Arts & Crafts Style

QSWO_MTCH_1458

Quartersawn White Oak Grain Matching

I once worked with a guy who maintained that white oak wasn’t suited for furniture and that whiskey barrels are a far better use for this wood. Looking at the pile of wood in the photo you might be inclined to agree with that, and there are days when I find myself leaning in...

Limbert No. 346 Magazine stand

Limbert Magazine Stand in the Spirit of “I Can Do That”

The magazine stand is one of the signature pieces of the American Arts and Crafts movement, and Charles Limbert’s No. 346 is an especially distinctive take on the form. Two details mark the No. 346 as a Limbert design—the cutouts on the sides and the trapezoidal base. In the spirit of “I Can Do...

SDFCF_sq

Bob Lang’s Books Now in the Popular Woodworking Store

I came to work at Popular Woodworking Magazine in a roundabout way. I spent most of my adult life working with wood professionally, and along the way I read a lot of books and magazines. I was passionate about furniture of the Arts & Crafts period, and wished there was a book of measured...

IMG_1494

New Video: Bob Lang and the Voysey Mantle Clock

The cover project for the upcoming August 2013 issue of Popular Woodworking Magazine is like many of the pieces I’ve made for articles. Picking projects is one of the best parts of my job and when I meet readers, one of the common questions asked is “How do you guys decide what pieces to...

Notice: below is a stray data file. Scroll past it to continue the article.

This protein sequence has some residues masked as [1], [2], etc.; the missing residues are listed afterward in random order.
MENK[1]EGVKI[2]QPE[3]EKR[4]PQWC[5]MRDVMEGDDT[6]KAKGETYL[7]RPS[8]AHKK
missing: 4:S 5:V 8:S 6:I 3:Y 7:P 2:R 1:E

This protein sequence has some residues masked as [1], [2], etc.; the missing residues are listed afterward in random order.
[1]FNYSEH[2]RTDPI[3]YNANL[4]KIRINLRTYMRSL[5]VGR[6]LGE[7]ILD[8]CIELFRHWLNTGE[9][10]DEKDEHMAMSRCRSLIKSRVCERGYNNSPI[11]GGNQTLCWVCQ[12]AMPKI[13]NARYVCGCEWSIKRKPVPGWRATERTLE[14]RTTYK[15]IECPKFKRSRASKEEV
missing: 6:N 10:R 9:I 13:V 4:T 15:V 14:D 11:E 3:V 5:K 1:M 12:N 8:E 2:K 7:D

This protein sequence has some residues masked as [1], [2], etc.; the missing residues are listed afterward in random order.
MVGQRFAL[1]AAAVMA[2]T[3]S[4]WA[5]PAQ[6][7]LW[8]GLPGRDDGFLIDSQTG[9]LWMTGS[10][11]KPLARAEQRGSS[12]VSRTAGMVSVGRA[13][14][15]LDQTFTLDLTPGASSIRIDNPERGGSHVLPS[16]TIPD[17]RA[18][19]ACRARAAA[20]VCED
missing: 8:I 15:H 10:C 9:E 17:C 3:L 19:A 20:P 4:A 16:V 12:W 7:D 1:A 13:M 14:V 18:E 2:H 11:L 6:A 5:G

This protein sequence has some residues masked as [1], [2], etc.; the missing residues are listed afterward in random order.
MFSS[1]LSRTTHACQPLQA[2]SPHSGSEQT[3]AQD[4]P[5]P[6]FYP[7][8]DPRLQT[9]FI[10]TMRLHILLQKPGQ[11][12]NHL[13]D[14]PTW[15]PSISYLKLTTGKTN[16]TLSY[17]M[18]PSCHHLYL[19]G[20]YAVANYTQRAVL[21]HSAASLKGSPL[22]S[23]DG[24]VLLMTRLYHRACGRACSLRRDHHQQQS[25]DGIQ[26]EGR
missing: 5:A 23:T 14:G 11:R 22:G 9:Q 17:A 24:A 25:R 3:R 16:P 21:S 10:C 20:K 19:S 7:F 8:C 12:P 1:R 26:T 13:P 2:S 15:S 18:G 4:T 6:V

Gustav Stickley Tabouret

Arts & Crafts Furniture Details Made Easy

At this year’s Woodworking in America conferences, I’ll be talking about and demonstrating how to make Arts & Crafts period furniture. It’s a popular style among woodworkers, but the history of the period and what details are significant are not well understood. We’re not even sure what to call it, and it goes by...

East Tennessee chairmaker Curtis Buchanan was invited to show this bold design, which mixes the Windsor chairs he usually builds with the chairs he teaches as part of the GreenWood Project.

Should Furniture Be Judged?

Recently I had the privilege of serving as one of the judges for an upcoming furniture exhibition of the Cumberland Furniture Guild, a group of mostly Tennessee furniture makers (full disclosure: I’m also a member and on the board the Guild.) Having been on the maker’s side of the “judging” process, I know that submitting...